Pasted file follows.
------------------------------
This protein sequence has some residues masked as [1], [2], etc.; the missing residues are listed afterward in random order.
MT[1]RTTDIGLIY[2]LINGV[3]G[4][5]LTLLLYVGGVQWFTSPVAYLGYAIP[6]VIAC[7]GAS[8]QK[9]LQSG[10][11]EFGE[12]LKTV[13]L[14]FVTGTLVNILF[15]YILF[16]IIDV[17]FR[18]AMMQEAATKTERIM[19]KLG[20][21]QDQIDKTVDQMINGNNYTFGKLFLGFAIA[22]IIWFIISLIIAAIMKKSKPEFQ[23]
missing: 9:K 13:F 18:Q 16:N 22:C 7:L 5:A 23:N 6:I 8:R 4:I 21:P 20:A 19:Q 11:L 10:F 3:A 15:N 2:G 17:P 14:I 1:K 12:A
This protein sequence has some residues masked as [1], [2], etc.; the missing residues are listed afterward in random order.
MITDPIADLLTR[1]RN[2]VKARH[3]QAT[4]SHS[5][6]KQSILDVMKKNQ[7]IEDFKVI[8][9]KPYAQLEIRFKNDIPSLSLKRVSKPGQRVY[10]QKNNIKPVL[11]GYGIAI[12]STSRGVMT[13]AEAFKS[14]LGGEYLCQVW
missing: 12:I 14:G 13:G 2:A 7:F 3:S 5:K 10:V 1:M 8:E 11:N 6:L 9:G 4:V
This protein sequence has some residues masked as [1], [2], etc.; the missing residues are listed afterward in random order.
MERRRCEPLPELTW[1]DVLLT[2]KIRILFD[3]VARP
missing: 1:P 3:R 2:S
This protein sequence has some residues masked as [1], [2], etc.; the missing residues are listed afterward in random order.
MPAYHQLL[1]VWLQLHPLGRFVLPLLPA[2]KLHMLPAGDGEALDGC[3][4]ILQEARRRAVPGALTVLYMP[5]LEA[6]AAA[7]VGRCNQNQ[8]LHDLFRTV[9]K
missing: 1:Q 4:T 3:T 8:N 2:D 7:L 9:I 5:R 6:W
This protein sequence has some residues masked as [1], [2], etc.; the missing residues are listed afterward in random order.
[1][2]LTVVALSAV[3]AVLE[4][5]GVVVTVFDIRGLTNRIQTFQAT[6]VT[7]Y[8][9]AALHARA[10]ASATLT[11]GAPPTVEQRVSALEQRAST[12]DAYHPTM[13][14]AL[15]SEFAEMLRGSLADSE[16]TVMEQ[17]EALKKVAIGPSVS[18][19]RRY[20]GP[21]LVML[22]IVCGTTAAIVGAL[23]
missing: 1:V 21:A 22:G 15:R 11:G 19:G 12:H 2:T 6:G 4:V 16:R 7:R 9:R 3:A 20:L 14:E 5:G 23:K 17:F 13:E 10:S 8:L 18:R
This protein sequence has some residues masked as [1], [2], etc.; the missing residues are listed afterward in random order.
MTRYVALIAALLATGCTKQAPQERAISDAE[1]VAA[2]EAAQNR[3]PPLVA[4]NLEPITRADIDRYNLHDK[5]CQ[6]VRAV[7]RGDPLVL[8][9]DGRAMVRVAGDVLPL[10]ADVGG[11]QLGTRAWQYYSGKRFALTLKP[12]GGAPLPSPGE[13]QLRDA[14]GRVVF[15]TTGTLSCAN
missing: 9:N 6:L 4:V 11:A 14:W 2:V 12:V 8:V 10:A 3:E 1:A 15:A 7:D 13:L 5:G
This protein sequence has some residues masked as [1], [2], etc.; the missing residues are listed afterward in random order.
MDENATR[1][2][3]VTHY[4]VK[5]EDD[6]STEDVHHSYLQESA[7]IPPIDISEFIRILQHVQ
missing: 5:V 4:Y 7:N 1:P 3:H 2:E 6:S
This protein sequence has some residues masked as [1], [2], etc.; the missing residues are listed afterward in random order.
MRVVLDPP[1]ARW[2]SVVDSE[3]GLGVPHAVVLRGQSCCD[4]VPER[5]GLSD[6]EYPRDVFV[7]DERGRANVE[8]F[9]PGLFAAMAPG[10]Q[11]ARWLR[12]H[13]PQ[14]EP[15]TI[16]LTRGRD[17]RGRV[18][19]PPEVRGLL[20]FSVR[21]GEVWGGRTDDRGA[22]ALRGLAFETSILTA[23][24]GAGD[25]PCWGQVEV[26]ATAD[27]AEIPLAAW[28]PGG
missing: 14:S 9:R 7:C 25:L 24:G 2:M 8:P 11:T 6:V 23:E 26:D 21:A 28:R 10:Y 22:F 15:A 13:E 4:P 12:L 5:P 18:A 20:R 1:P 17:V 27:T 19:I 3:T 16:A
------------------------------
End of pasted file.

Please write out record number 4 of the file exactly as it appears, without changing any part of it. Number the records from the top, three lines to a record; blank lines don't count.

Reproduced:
This protein sequence has some residues masked as [1], [2], etc.; the missing residues are listed afterward in random order.
MPAYHQLL[1]VWLQLHPLGRFVLPLLPA[2]KLHMLPAGDGEALDGC[3][4]ILQEARRRAVPGALTVLYMP[5]LEA[6]AAA[7]VGRCNQNQ[8]LHDLFRTV[9]K
missing: 1:Q 4:T 3:T 8:N 2:D 7:L 9:I 5:R 6:W